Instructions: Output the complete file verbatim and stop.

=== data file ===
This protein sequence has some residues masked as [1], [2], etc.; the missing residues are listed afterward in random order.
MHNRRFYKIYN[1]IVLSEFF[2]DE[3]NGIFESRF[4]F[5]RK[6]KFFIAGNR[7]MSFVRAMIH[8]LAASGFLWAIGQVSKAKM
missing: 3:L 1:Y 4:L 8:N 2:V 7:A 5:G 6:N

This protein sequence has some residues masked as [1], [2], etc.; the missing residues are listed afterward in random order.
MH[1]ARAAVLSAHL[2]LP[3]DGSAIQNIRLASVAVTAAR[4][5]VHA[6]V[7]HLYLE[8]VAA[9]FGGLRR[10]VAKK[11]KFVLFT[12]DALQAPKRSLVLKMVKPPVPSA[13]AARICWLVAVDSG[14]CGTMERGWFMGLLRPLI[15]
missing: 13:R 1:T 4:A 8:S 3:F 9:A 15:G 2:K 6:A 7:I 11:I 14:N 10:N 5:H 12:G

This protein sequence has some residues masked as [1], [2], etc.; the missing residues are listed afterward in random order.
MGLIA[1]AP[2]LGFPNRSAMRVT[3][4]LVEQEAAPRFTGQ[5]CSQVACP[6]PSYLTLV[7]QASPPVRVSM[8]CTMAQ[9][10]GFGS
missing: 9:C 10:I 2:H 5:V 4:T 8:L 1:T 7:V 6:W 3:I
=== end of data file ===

This protein sequence has some residues masked as [1], [2], etc.; the missing residues are listed afterward in random order.
MHNRRFYKIYN[1]IVLSEFF[2]DE[3]NGIFESRF[4]F[5]RK[6]KFFIAGNR[7]MSFVRAMIH[8]LAASGFLWAIGQVSKAKM
missing: 3:L 1:Y 4:L 8:N 2:V 7:A 5:G 6:N

This protein sequence has some residues masked as [1], [2], etc.; the missing residues are listed afterward in random order.
MH[1]ARAAVLSAHL[2]LP[3]DGSAIQNIRLASVAVTAAR[4][5]VHA[6]V[7]HLYLE[8]VAA[9]FGGLRR[10]VAKK[11]KFVLFT[12]DALQAPKRSLVLKMVKPPVPSA[13]AARICWLVAVDSG[14]CGTMERGWFMGLLRPLI[15]
missing: 13:R 1:T 4:A 8:S 3:F 9:A 15:G 2:K 6:A 7:I 11:I 14:N 10:N 5:H 12:G

This protein sequence has some residues masked as [1], [2], etc.; the missing residues are listed afterward in random order.
MGLIA[1]AP[2]LGFPNRSAMRVT[3][4]LVEQEAAPRFTGQ[5]CSQVACP[6]PSYLTLV[7]QASPPVRVSM[8]CTMAQ[9][10]GFGS
missing: 9:C 10:I 2:H 5:V 4:T 8:L 1:T 7:V 6:W 3:I